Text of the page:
Gen2 is an independent alternative asset management firm in Asia, with our main office located in Hong Kong’s Landmark building, International Commerce Center. As a multi-award winning firm we pride ourselves on offering the very best, risk adjusted returns which are ideal for clients looking to move into the Asian investment market.
Prior to founding Gen2 Partners Limited, I was the head of Kingdon Capital’s Korea office, which is highly reputable global hedge fund manager, gaining unique experience which I drew on when I decided to move into the Hong Kong hedge fund market myself.
In 2008 I set up Gen2 Partners in Hong Kong, drawing on my experience investing in Korea to support both onshore and offshore investors. Our Korean Credit Fund was launched in 2010 to work around these regulations. The fund invests mostly in investment grade fixed income funds based in Asia, tried to avoid working with high yield products in order to reduce risk.
This fund has been one of the key drivers of the success of the Gen2 Group for the past seven years. The reason for the success of our Korean investment strategy is because many international credit rating agencies do not understand the Korean financial market, and therefore they just apply their global ratings methodology to rating all bonds. This means we are able to invest in these poorly rated bonds and reap benefits accordingly.
Additionally, a lot of Korean investors have to buy bonds in vast sizes as this is how Korean institutions work, but liquidity in the market means that it is not easy to do this, therefore I am able to buy bonds ahead of time and accumulate a store of these, which I then sell in one transaction. These approaches have been highly successful and have helped to drive growth in our business since the fund’s inception.
Since the firms’ inception it has grown to become among the industry leaders in customised Asian Hedge Funds for Institutional Investors and Family Offices, in addition to being a trusted partner to help manage investors’ exposure to Asia across all alternative strategies in the region.The investment professionals in the Gen2 hedge fund team have diverse backgrounds. The majority joined the team after successful
careers in some of the world’s leading financial institutions. Others are extraordinarily gifted professionals who would like to work in an environment where they can flourish. They offer a diversity of input from the market with extensive local network, with close proximity to company executives and decision makers who are influential in the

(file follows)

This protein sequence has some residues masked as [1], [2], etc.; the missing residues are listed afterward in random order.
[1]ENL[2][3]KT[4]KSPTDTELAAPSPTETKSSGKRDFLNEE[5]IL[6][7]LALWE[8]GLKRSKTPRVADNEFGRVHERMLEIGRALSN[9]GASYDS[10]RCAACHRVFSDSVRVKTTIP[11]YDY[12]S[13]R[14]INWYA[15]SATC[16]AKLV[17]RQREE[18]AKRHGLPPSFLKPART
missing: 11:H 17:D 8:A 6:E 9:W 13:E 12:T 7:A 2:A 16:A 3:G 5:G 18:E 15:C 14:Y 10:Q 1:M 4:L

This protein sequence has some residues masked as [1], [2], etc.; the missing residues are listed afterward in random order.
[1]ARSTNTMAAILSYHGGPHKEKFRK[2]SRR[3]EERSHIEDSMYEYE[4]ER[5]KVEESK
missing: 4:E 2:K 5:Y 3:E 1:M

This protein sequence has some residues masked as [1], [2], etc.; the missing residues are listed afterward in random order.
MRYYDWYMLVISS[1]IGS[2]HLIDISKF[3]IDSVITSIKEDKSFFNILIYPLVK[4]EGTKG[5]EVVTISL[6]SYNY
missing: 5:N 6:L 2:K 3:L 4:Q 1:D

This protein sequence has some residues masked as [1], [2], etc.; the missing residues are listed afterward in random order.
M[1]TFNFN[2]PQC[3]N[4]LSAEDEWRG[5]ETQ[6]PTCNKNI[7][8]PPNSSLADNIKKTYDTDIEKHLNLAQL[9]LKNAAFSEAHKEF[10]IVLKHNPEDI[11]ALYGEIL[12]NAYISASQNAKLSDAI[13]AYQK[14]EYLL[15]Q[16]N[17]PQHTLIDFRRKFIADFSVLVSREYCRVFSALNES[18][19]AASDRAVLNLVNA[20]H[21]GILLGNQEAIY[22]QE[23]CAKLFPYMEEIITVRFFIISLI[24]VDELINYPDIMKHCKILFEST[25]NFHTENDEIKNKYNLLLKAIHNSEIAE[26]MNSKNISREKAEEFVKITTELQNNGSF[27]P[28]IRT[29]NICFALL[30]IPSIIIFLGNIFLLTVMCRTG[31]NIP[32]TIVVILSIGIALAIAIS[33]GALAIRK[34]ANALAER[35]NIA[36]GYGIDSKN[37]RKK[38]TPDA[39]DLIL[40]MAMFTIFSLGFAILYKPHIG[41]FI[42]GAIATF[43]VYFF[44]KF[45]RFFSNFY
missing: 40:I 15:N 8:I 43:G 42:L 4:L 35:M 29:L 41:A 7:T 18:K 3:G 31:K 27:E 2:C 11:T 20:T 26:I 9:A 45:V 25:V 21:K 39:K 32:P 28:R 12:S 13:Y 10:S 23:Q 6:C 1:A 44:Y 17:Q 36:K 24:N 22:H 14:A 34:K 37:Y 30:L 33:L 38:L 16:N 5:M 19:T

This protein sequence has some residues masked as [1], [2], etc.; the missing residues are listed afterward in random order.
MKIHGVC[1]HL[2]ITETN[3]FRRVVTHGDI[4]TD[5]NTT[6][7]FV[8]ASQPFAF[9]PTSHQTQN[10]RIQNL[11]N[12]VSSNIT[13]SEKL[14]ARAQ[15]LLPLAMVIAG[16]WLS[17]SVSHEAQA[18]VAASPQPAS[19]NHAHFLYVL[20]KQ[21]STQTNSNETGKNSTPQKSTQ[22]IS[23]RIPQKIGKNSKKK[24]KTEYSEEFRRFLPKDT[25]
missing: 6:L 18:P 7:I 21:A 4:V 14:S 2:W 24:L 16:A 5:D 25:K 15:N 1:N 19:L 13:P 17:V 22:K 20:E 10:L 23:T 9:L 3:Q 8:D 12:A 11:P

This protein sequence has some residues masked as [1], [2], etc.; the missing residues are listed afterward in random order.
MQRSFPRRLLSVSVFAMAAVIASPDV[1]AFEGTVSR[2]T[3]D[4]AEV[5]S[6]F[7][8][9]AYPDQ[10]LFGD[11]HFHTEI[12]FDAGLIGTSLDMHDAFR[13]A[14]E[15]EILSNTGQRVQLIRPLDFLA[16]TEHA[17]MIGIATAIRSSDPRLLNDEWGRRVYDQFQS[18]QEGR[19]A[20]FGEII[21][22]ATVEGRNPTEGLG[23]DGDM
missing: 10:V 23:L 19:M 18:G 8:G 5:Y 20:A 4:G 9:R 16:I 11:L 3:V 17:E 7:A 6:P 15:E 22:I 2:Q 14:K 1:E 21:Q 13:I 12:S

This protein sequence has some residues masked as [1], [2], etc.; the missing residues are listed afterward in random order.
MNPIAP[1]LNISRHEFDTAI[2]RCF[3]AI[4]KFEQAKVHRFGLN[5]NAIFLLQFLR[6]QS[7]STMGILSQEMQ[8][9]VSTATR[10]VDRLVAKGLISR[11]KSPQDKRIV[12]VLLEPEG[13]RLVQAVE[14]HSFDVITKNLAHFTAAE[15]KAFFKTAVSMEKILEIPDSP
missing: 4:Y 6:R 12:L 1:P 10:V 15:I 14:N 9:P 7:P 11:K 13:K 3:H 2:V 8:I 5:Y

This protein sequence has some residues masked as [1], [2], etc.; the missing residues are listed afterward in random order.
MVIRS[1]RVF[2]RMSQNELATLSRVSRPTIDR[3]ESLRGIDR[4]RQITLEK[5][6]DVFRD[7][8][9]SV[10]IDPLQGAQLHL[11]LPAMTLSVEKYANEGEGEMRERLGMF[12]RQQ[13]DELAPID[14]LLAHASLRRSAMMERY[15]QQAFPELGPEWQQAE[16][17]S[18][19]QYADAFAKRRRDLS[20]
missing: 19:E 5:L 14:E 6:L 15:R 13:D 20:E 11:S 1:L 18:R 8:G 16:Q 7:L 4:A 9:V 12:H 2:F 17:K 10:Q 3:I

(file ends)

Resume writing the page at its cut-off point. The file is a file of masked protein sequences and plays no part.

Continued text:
future economic landscape of Asia. Overall our investment team is highly experienced and work collaboratively with a network of industry contacts to support growth across our fund portfolio.
Our internal culture successfully combines an entrepreneurial partnership structure with a disciplined institutional investment process to ensure that investors receive the best quality service which exactly meets their needs. We align the interests of the investment team with our investors as much as possible.
Alongside our investment team we have a dedicated team of senior partners focused exclusively on investor relations. We seek out feedback from our investors on our reporting, transparency and accessibility to ensure that we are always performing at our very best and supporting our clients.
Another differentiating factor is our proprietary risk management system. This system constantly monitors investment breaches by our Portfolio Managers. As such, our independent risk monitor firm and in-house risk team together produces monthly risk reports using state of the art risk management system, IMAGINE, that many of global banks and asset managers relying on.
We are in the process to set up on-shore hedge fund management firm in Korea to better service Korean institutional clients and potentially bring more talents who can contribute to generate alpha and achieve absolute returns regardless of market directions. This is an exciting opportunity for our firm as the Korean investment market is currently very strong, and the country has a lot of money internally, particularly invested in its pension funds, some of which are the third largest in the world, which is still growing rapidly. Owing to their aging population the country has to invest offshore, Gen2 Partners is perfectly placed to support them in this.
Find out more about Gen2 Partners visit their website: www.gen2ks.com
Investment Roundtable: Live with Jim Bianco
With Q4’s macro picture still looking grim amid the return of exponential coronavirus waves in Europe and the U.S. and Europe, we speak with veteran macroanalysis strategist Jim Bianco, CMT for a data-driven deep-dive into the global economy and financial markets on Sept. 7th at 12pm EDT.